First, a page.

On the surface, Declan Rice’s switch of allegiance to England appears to be a case of greener pastures. But you’d be forgiven for thinking something more sinister is at heart.
London-born Rice played for Ireland from under-16 level through to the seniors. When involved with Martin O’Neill’s set up in 2018 - playing in senior friendlies against Turkey, France and America, the question of his nationality was repeatedly brought up.
Again, and again, the 20-year-old coolly batted away any notion of switching to England, often mentioning how honoured he was to play for Ireland and how proud his grandfather would have been seeing him in the green shirt.
The fact that he’s gone from such Irish devotion to switching to England in a year is, in a lot of ways, hard to believe.
So much so that it suggests that the decision, which came to light earlier this month, may have been influenced somewhat from his inner circle.
Now, his father, Sean, is extremely unlikely to have deterred him from playing for Ireland. An avid supporter of Ireland, he has his son’s Irish caps framed and mounted on the walls of his home. He is even said to be massively “disappointed” by Rice’s switch.
However, Rice’s agent and advisors, seeing their client developing into a very promising star, will have been looking at the situation through a different telescope.
The power of agents in today’s game is unheralded. To see this, you only have to look at Jorge Mendes’s impact in luring half of Portugal’s footballing scene to Wolves.
Rice’s team would have been conscious of the lucrative benefits there are for being a young English player rather than Irish.
Indeed, Gareth Bale’s agent, also the agent of, coincidentally, former Ireland turned England starlet, Jack Grealish, once said that Bale “missed out on millions” by not playing for England.
Yet, it is not only the potential sponsorship deals, like the one Joe Hart had with the shampoo brand, Head and Shoulders, that should be considered, but also the future transfer fees.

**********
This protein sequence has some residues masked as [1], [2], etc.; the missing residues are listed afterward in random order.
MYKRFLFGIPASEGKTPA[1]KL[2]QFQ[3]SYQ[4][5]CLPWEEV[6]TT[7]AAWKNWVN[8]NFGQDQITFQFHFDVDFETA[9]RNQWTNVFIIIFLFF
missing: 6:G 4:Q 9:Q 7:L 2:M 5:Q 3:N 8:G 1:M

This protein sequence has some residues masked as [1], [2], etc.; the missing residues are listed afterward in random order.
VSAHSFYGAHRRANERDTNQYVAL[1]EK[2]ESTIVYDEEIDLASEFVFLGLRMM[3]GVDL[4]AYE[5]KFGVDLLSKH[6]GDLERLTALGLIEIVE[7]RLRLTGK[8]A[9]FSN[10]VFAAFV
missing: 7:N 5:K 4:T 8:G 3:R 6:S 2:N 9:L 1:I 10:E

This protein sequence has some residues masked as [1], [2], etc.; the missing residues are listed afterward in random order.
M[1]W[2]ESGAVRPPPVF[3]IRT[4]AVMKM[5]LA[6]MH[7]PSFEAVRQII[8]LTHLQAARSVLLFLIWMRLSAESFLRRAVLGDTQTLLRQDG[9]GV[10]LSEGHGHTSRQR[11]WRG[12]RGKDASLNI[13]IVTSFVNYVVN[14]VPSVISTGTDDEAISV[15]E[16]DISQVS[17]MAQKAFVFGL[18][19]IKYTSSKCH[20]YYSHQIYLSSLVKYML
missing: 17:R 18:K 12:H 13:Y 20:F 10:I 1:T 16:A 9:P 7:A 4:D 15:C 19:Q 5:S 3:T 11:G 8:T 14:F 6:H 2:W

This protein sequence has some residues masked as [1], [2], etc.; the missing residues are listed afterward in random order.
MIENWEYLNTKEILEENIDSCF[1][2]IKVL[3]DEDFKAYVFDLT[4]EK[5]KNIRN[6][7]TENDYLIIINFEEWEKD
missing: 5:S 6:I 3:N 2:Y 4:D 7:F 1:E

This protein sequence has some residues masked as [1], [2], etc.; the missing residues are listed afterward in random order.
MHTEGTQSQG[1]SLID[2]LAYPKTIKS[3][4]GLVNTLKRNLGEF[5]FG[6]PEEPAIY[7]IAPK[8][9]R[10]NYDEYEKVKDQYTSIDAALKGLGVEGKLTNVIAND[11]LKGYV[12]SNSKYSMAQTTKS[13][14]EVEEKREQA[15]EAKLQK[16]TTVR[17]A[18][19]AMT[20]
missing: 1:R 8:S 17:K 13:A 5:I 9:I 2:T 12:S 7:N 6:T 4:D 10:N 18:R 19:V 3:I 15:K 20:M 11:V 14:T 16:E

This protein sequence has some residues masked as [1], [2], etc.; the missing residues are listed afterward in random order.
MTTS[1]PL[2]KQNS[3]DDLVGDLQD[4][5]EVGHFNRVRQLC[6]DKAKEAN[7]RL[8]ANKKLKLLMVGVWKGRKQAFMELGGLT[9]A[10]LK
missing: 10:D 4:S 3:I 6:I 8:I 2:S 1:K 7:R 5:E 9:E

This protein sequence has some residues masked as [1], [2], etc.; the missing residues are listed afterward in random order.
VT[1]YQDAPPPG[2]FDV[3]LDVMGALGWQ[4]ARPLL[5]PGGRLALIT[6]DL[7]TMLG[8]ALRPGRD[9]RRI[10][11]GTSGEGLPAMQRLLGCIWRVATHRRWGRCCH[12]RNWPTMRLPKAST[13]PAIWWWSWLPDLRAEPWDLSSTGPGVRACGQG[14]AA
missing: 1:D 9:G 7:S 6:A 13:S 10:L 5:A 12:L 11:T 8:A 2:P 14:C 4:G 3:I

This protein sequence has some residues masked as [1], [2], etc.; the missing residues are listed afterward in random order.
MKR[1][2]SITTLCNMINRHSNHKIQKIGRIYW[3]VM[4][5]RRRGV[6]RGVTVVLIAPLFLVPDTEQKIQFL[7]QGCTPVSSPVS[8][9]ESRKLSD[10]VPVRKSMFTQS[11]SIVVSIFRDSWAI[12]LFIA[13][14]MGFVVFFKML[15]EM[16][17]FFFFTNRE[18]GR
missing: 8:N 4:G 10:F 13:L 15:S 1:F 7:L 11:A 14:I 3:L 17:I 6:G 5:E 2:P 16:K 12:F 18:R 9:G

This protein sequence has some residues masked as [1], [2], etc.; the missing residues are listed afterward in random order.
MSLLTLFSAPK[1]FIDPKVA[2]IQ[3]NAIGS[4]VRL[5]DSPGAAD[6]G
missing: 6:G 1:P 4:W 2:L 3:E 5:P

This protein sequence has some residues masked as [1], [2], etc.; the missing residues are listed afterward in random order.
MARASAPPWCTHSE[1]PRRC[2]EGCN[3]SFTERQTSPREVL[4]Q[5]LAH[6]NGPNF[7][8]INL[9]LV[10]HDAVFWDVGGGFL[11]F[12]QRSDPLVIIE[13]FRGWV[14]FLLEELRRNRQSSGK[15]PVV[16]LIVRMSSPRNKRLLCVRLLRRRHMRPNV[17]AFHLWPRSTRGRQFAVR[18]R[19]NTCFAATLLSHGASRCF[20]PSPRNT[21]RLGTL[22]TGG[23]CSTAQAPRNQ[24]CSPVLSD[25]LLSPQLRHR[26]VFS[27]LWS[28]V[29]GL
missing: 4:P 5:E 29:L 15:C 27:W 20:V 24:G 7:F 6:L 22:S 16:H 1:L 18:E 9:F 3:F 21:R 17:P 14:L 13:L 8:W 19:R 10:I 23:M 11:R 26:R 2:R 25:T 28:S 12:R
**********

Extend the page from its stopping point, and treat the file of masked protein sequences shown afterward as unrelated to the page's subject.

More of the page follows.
As has been the case particularly since the invention of the Premier League, English players are treated as something of a premium. Take 21-year-old Dominic Solanke, for example. After an uninspiring spell at Liverpool, with just a single Premier League goal, he moved to Bournemouth last month for a hefty £17m. Would an Irish striker, with the same level of experience, command such a fee? You wouldn’t think so.
Some of the columns in the British newspapers last week suggested that the Football Association of Ireland were predators and can’t complain if players not born in Ireland, like Rice, happened to switch allegiance at the last minute. But this opinion is flawed.
As well as failing to acknowledge that Rice genuinely wanted to play for Ireland in the first place, they also fail to highlight the fact that we live in a more openminded, multicultural society where dual nationality is increasing at a fast rate.
Regularly the Irish media suggest that it’s degrading to be reliant on players born outside Ireland. But for a country of only just under five million, where football is not the main sport, this view is a little jarring.
Yes, you can point to the success of Croatia, with a population of only four million, but there are always going to be the odd, isolated case. In essence, the FAI and Ireland are not, and might never, be in a position to turn down players born abroad.
Rice was pursued by England because he is progressing rapidly and is a huge loss for the FAI because they nurtured him and, if not playing for one of the big clubs soon, at the very least you’d imagine Rice will be a Premier League player for the next decade.
For that reason, along with the fact that he did at one time love playing for the country, his switch to England is a hard one to take for Irish football.